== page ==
Ravi5554
Asst.manager -hr
Dixonjose02
Sr. Hr Manager
+1 Other

Thread Started by #Anonymous

Sir/Mam,

Recently I came across an offer which required the candidate to join them within a duration of 30 days. As per the offer letter the notice period is 90 days in my present company.

I am ready to pay salary in lieu of notice period shortfall still my supervisor is not reliving and want me to serve full 90 days notice else he will issue an absconding against me. I have read several posts on this website pertaining to similar issue and the opinion that has been suggested by experts is that employees does not stand a good chance in this case.

My offer letter states that "After the expiry of your probation period, if you decide to leave our employment, for reasons other than retirement, you are required to give us three months notice in writing. If the company decides to terminate your employment, the company will also give you three months notice in writing. Also, it states that " The company reserves the right to make payment in lieu of notice in respect of Total Fixed Pay"

Also, after reading my company policies properly there is one clause of voluntary unemployment which says that if an employee chooses not to report to office continuously for seven days than company reserves the right to accept payment of the remaining days as a full and final settlement. So is this not contradicting their stand of issuing an absconding if I do not report to office after serving 30 days of notice.

My question is as follows:

1) In India, for a contract to remain valid (not null and void) it has to be enforceable from both sides. I mean it should be equal from both sides otherwise it becomes null and void. Hence, if a company is allowed to make payment in lieu of notice than is it not allowed at the end of employees. Can we not legally challenge a company?

2) I have written several letter to the management stating that as a good HR practice they allow me to buyback 2 months notice however, I have not received any revert from them.Is it possible that company even after full and final settlement is done (accepting money for days not served, or assets held by an individual) not issue a relieving letter?

Kindly advise.

Thanks and regards,
24th July 2014 From India, Delhi
#Anonymous
One more clarification that I need is on as follows:
3) If my new company is ready to take me on board without having acceptance on my resignation from my present company, do I really require relieving letter of this company. Documents to prove my association with this company for future include: offer letter, last three months salary slips, increment letter, resignation mails, handover mails. In future if I switch to some other company, do I require to submit previous to company's relieving letter or any document from above such as resignation mail + salary slips or increment letter can work out?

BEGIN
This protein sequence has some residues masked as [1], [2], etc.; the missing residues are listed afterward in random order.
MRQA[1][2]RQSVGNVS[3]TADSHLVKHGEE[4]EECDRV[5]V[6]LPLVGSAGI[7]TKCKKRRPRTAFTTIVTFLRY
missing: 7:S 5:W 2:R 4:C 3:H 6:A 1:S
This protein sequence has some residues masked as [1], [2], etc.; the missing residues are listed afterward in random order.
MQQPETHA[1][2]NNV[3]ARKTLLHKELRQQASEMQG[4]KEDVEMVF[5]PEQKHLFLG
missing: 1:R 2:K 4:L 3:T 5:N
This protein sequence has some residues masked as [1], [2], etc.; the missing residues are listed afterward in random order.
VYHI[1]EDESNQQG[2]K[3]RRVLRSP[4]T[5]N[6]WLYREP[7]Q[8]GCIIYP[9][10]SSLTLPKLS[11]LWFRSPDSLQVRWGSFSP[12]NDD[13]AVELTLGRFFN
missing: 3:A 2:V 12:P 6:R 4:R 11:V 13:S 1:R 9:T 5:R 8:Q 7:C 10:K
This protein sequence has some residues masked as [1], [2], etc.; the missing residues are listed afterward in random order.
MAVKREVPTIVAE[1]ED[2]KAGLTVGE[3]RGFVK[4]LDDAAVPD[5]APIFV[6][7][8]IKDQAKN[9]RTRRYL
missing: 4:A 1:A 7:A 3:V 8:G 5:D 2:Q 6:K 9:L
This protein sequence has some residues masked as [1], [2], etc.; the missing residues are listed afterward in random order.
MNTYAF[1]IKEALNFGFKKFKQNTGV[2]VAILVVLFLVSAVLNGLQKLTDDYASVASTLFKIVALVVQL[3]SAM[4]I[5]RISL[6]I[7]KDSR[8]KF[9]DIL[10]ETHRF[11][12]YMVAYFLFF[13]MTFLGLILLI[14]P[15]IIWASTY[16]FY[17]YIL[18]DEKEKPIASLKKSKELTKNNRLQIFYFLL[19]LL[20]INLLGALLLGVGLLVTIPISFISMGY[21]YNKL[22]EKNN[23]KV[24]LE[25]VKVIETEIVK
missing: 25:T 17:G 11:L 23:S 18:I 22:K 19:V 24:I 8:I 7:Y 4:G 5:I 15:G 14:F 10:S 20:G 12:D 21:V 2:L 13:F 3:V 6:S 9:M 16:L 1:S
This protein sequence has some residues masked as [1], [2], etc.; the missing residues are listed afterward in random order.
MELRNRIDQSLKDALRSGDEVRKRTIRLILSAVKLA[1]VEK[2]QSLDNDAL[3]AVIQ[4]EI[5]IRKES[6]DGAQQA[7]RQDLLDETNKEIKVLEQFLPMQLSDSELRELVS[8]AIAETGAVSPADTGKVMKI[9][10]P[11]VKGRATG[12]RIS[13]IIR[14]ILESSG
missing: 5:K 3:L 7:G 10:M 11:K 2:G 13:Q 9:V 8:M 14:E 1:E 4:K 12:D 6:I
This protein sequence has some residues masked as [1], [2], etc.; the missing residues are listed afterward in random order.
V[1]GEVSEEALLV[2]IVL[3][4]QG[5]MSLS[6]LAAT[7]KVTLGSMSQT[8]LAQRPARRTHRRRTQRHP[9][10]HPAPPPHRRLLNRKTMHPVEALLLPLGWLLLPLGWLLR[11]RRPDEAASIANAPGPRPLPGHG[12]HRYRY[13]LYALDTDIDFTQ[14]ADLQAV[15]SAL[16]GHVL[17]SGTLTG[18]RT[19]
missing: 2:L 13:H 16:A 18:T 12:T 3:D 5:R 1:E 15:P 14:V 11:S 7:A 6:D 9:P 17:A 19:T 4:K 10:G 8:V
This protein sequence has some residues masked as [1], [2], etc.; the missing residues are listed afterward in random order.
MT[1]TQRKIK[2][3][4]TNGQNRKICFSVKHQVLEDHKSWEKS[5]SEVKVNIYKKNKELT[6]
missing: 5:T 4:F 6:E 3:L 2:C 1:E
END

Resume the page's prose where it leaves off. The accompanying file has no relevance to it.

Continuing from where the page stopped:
Kindly advise.
Thanks and regards,
24th July 2014 From India, Delhi
Hi,

In India contract is valid as per Indian contract act 1872.

for your reference, judgment given on considering appointment letter is valid.

Suppose if a employee is given an offer letter and he accepts it. Once he joins, if the employer asks him to sign a bond for 1 lakh rupees to continue in employment, then the court may view this as an undue influence since the employee has resigned from his previous job and he has no other option but to agree to the terms and conditions of the employer. So a lot of these things depends on the facts and circumstances of the case.

A Employment agreement is like a standard contract, where the employee can either accept the offer or not, so after reading the terms and conditions of appointment letter then only you agreed for the employment with employer so this will be in consideration.

so try to make mutual understanding and negotiation with your management, you can not move legally. according to mentioned by you about appointment letter terms and conditions, employer can proceed legally and you will be considering for breach of agreement.
24th July 2014 From India, Mumbai
Hi Anonymous,

1. You are right an agreement cannot be lopsided- as far as my logic goes you can challenge it in court.

2. It is advisable to have an uninterrupted chain of service documents to prove continuity or otherwise in service

3 Beg/plead with your present management to accept monies in lieu of remainder notice period. Communication and persuasion might help you, just don't lose patience and humility.

4. Talk to your new employer about the facts of the case and convince then to postpone your appointment for another 2 months.

5. There is something called voluntary cessation of employment/duties- That happens when an employee goes unreported for a long time and does not respond to notices etc. Should you want to follow this path what about your relieving papers?

6. The best way to tackle a problem is to delve into it neck deep, never try to skirt the issue, that way you court fresh trouble upon yourself and will always carry a muddied conscience.

Finally there are a lot of things that are not seemingly right or even not legal in this world, the problem is, it takes time, energy, patience, resources and will power to conclude what is right and what is wrong. That is a question that individuals will have to ponder over and decide whether to force an issue or ignore and carry on making compromises along the way

All the best.
24th July 2014 From India, Delhi
Why you are in such a hurry to join new company ? while accepting the offer, you were knowing the fact of 3 months NP clause, so why u didn't ask for 3 months joining period? so ask your new company to hold on for some more time. It is always better to part ways amicably. No point making it a legal issue.
24th July 2014 From India, Mumbai
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